There are few foods more distinctive or pleasurable than either tuna or sweetcorn. Each is a wonder of its kind: tuna is king of the sea and corn queen of the land. However, are these impressive lineages a good reason to marry the two in a salad, sandwich, or casserole?
Aficionados may scoff at the practice of combining tuna and sweetcorn, dismissing the blended flavour as inferior to its individual parts. Others may argue that the pairing is not so much an acquired taste, as one that should not be allowed; a corruption of food laws as flagrant as pineapple and ham on pizza. Some will protest that the idea is simply an adolescent culinary folly; as gauche as putting spaghetti rings on toast, Nutella on crepes or ketchup on anything.
I can understand some of our detractor’s views, but since we are nowhere near the culinary abominations of combining sweet jelly (Jell-O) with salads, fusing chocolate with dill pickle or blending peanut butter with beef in a burger; I believe we should give the tuna and sweetcorn combination a chance.
To be clear, what we are specifically concerned about here is the melding of tuna and sweetcorn. For instance, a grilled tuna steak along side fresh corn on the cob is deemed an acceptable juxtaposition, whereas mixing tins of tuna and sweetcorn will be like Marmite: some people will love the melange, others will not.
As an American, I know that most Americans do not tend to mix tuna with sweetcorn (or ‘corn’ as it known in America). However, they will contrive amalgams of tuna for filling tuna or ‘tuna fish’ sandwiches, making tuna casseroles, or constructing firmer concoctions, such as tuna loaf (as in meat loaf), tuna ‘Rockefellers’, and tuna bakes. They also fashion floppy mixtures of corn for turning into corn chowder, creamed corn, corn pies, or they fabricate more solid structures such as corn fritters or griddled corn ‘oysters’. Corn even finds its way into corn bread and pancakes. Americans are not bashful about throwing a can of tuna – or corn – in an oven dish, adding any number of other ingredients before smothering the lot with eggs and cream, topping with crackers or breadcrumbs and baking until nicely browned – it’s just that they won’t put the tuna in with the corn (or vice versa).
In the UK it’s different, the British make many of the dishes Americans do, but are also quite happy – on the whole – to mix the tuna in with sweetcorn recipes (or vice versa).
Clearly, there exists a cultural division over the wisdom of combining tuna and sweetcorn. However, where there is no disputing of opinion is in the shared understanding of the essential virtue and value of tinning either tuna or sweetcorn.
People like this particular tinned food for all kinds of reasons. A good place to start is availability. Many local stores do not stock fresh tuna. However, all grocery stores stock tinned tuna (and corn). Both types of tin are not only widely available, they’re omnipresent: from the Amazon to Siberia, or from Timbuktu to Alice Springs. I suspect tins of tuna and sweetcorn are vital to survival supplies in both north and south polar research stations. Tuna and sweetcorn is even eaten in space, (though probably removed from the tins on Earth and processed in a plastic pouch!)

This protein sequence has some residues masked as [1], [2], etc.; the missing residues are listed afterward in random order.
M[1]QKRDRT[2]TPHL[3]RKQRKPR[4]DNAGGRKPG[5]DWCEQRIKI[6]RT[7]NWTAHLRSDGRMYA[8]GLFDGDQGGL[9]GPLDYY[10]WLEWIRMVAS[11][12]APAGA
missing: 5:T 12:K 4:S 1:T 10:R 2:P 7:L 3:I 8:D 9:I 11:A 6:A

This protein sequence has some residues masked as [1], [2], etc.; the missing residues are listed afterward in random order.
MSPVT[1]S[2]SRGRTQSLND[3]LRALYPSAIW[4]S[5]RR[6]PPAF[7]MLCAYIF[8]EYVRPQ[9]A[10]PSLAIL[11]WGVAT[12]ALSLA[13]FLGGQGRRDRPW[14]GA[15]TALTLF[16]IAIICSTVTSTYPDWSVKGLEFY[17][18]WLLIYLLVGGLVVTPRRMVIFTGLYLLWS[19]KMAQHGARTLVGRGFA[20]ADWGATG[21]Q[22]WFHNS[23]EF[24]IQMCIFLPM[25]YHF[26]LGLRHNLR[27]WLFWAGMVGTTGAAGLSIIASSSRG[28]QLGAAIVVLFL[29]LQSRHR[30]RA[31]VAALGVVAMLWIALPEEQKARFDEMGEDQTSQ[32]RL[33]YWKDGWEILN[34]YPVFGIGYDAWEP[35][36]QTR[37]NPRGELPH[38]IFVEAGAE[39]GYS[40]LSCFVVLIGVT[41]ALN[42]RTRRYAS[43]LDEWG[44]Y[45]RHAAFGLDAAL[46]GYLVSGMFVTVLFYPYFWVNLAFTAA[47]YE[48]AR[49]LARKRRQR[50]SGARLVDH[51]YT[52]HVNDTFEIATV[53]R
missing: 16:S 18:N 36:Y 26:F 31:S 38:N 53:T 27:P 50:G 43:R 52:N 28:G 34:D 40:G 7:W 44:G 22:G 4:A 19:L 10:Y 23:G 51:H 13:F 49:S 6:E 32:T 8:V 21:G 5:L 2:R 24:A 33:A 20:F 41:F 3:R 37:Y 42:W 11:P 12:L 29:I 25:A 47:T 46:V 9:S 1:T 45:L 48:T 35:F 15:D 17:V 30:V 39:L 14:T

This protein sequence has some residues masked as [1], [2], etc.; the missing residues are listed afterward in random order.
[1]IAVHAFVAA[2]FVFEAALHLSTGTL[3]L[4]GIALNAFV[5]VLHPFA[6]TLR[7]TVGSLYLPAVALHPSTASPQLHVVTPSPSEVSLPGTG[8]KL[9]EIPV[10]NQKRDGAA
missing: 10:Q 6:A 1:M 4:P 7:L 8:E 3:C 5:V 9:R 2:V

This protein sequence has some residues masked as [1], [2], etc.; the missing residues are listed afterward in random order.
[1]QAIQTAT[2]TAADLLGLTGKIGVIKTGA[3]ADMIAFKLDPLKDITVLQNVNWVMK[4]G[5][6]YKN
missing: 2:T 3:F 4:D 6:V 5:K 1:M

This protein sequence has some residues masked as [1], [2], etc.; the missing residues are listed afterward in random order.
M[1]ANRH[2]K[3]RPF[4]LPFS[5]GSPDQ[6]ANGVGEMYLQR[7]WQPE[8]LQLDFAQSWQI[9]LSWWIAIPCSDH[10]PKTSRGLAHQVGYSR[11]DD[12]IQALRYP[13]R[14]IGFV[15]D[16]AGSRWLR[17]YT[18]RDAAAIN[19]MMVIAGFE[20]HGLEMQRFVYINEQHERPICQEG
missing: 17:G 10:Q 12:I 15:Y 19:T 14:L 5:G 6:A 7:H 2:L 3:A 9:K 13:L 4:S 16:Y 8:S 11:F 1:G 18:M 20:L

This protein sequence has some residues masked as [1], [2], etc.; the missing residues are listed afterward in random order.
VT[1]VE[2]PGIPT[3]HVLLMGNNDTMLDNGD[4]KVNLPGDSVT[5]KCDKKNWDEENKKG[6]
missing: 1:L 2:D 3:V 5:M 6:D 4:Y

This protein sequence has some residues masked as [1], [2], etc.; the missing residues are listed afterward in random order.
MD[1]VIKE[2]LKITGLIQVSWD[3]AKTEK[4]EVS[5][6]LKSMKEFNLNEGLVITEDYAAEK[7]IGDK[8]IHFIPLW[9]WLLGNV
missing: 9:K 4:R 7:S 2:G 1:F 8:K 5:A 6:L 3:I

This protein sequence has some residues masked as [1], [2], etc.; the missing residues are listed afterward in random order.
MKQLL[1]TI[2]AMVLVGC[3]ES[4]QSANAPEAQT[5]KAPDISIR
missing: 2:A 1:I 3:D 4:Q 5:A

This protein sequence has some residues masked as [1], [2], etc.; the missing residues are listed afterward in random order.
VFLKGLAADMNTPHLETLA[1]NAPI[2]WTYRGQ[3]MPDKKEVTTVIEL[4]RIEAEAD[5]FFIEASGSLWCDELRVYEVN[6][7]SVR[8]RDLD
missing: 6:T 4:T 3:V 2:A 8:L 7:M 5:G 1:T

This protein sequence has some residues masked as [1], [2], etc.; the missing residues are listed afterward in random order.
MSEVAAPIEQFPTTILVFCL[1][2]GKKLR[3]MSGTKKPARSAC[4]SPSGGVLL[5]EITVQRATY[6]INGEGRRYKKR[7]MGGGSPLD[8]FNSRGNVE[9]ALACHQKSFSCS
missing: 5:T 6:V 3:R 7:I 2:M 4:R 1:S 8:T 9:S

The key to the success of these commercial products is each ingredients’ incredible ability to withstand the rigors of processing. In the case of tuna, the result is miraculous. It somehow metamorphoses into something better than the original: tinned tuna – delicious and versatile. In the case of corn, processing (or freezing) produces a product almost indistinguishable from fresh. Both tinned versions seem to defy physics during processing, resulting in a virtually imperishable canned food source.
Perhaps the most important reason for these tins’ popular demand is their low cost. When considering the quality of raw materials, the amount of fishing and farming, along with the complexities of manufacturing and scale of worldwide distribution, it is hard to believe the tins can be so affordable.
So, tinned tuna and sweetcorn is widely available, lasts forever and is cheap. But probably the main reason these foods are popular is their convenient source of dietary sustenance. Both products are quick, and easy to convert into appetising and nutritious snacks or meals.
It seems the case for the combination is made, so why not make good use of it: mix or don’t mix the tuna and sweetcorn; use lots, or just a little mayo; eat for lunch, take on a picnic, or make into supper. Combine with sauces, pour over toast, ladle with pasta, noodles, or rice; make into a casseroles, bake, stir-fry, make a gratin or heap over baked potatoes.
Alternatively, make Tuna and Sweetcorn Pizza…
And therein lies the latest WDC project: Tuna and Sweetcorn 30 Ways. The first challenge was tuna and sweetcorn pizza in a pan. This was followed by adapting the ingredients into quenelles, terrines, rillettes, pates, canapes, melts, and risottos. The list could be endless…
The task is to demonstrate tasty tuna and sweetcorn combinations across a range of cooking styles and techniques.The series will use fresh and tinned tuna and sweetcorn, as in most cases, the two are interchangeable. It will feature many standard recipes, but also push the boundaries of the partnership to develop new recipe ideas.
For many tuna and sweetcorn will always be a match made in heaven, but for those who believe the union is a mismatch, the hope is that the series will prove that tuna and sweetcorn are in fact thriving in an excellent culinary friendship.